Russell Metty's four-decade span as one of Hollywood's top cinematographers was highlighted by his Academy Award for Best Color Cinematography on Spartacus (1960). That honor, however, only scratches the surface of his career.
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Metty was born in Los Angeles in 1906, just in time to reach his teens as the film industry entered its own adolescence, and to join it during the peak of the silent era. He entered the movie business as a lab assistant during the 1920s and later served as an assistant cameraman and second camera operator at RKO during the early '30s, working on such films as Symphony of Six Million and The Penguin Pool Murder (both 1932). He made his debut as a cinematographer in 1935 with West of the Pecos and is credited in some sources as having worked with Joseph August on George Cukor's Sylvia Scarlett. Metty subsequently shot Howard Hawks' Bringing Up Baby in 1938. He became known as a highly gifted and inspired lighting cameraman, inventive in his use of crane shots and in the most subtle aspects of night and twilight shooting. He was a consultant on Orson Welles' Citizen Kane (1941, photographed by Gregg Toland) and worked under Stanley Cortez on The Magnificent Ambersons the following year. He was Welles' later choice as cinematographer on both The Stranger (1946) and Touch of Evil (1958), and remained at RKO to shoot such titles as Hitler's Children and Tender Comrade. In the mid-'40s, Metty worked on such independent productions as The Story of G.I. Joe and, after a time associated with films released through United Artists, landed at Universal, where he worked for the next two decades.
Metty moved into color cinematography with results every bit as impressive as those he'd achieved in his black-and-white period. When he started with the company, Universal was doing film noir and lower-budget costume and Western vehicles, but as its output became bolder, slicker, and glossier, he moved up quickly, shooting such high-profile Douglas Sirk films as Magnificent Obsession (1954), Written on the Wind (1956), Imitation of Life (1959), and remained on the cutting edge of filmmaking when he returned to work with Welles -- and in black-and-white -- on Touch of Evil. In terms of the prominence of the movies on which he was assigned, Metty reached the pinnacle of his career with Stanley Kubrick's Spartacus, for which he won his only Oscar (though he was nominated by the Academy again for 1961's Flower Drum Song), and on which he employed all of the technical expertise he had acquired over the previous 30 years. Metty's photography -- as much as Howard Fast's story, the screenplay, and Kubrick's direction -- is a key reason why Spartacus stands apart from virtually all of the Hollywood costume epics of its era. Most of the movies on which he worked from the mid-'50s also demonstrated his inspired use of anamorphic photography (the other major change in shooting from that era) in such processes as CinemaScope, Techniscope, and Panavision.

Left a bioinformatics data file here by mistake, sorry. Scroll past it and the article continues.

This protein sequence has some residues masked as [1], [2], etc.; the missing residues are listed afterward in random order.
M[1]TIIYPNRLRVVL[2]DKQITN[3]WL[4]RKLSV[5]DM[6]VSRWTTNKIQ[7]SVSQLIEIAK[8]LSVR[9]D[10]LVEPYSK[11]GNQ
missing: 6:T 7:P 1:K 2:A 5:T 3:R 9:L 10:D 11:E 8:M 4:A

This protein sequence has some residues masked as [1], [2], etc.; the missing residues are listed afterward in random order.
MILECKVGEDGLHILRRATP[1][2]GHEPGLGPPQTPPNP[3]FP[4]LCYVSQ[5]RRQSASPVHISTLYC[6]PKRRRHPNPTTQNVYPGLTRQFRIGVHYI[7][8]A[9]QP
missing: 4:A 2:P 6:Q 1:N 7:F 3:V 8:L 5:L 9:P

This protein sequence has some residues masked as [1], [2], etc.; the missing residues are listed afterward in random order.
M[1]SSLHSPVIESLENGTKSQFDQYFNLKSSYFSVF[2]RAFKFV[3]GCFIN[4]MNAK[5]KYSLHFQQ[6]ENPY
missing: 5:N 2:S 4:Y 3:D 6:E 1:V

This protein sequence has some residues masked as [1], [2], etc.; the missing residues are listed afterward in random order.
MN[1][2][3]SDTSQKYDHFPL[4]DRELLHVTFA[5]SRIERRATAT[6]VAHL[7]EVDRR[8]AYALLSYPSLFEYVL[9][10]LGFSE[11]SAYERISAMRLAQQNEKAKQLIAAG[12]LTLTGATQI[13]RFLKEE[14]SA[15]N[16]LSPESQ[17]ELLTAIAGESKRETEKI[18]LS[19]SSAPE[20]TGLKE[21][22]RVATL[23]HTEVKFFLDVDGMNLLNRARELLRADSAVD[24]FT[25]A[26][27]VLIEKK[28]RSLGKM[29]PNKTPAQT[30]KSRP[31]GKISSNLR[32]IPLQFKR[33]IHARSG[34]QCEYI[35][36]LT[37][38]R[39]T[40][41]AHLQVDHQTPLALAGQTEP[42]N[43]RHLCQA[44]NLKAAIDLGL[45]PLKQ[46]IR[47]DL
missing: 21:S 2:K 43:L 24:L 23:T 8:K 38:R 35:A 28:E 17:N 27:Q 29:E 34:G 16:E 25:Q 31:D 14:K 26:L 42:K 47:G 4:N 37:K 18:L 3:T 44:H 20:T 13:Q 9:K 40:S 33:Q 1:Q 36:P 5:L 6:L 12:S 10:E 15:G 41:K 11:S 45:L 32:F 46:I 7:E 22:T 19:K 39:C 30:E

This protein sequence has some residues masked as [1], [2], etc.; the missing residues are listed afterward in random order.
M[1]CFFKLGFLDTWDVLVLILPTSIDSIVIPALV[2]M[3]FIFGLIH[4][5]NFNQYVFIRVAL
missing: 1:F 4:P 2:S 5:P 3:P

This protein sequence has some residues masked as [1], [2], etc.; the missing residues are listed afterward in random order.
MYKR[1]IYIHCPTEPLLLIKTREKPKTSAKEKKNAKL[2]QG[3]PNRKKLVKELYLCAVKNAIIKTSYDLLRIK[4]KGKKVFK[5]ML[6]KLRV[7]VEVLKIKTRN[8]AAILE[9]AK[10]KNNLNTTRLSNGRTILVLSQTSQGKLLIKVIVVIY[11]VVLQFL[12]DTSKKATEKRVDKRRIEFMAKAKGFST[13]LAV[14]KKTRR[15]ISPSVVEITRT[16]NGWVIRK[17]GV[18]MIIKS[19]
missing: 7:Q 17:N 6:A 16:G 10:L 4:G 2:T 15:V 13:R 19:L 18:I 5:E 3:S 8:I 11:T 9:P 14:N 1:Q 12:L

Metty's total technical and artistic skills were all on view -- as brilliantly as they'd been with Welles and Kubrick in 1958 and 1960 -- in his shooting on Don Siegel's Madigan in 1968. The oblong Panavision frame didn't stop him and, in fact, enhanced his ability to keep all of the images mobile and in seemingly effortless flux, capturing the claustrophobic surroundings of New York's tenement building in one shot and the sweep of the city's skyline in another. Although the movies he photographed during the 1960s and '70s were less impressive as films -- for every movie like The War Lord (1965), there were two along the lines of Madame X (1966) or How Do I Love Thee (1970) -- Metty never stopped adapting to the times or requirements for his jobs. Considering the amount of time he spent as part of the traditional Hollywood system, he proved astonishingly capable when shooting moved off the back lots and onto America's streets in the late '60s and early '70s, and he got phenomenal results photographing films such as Madigan in New York City and The Omega Man (1971) in Los Angeles. Metty finished his career doing primarily television work in the early to mid-'70s, including such series as Columbo and The Waltons. He died in 1978. ~ Bruce Eder, Rovi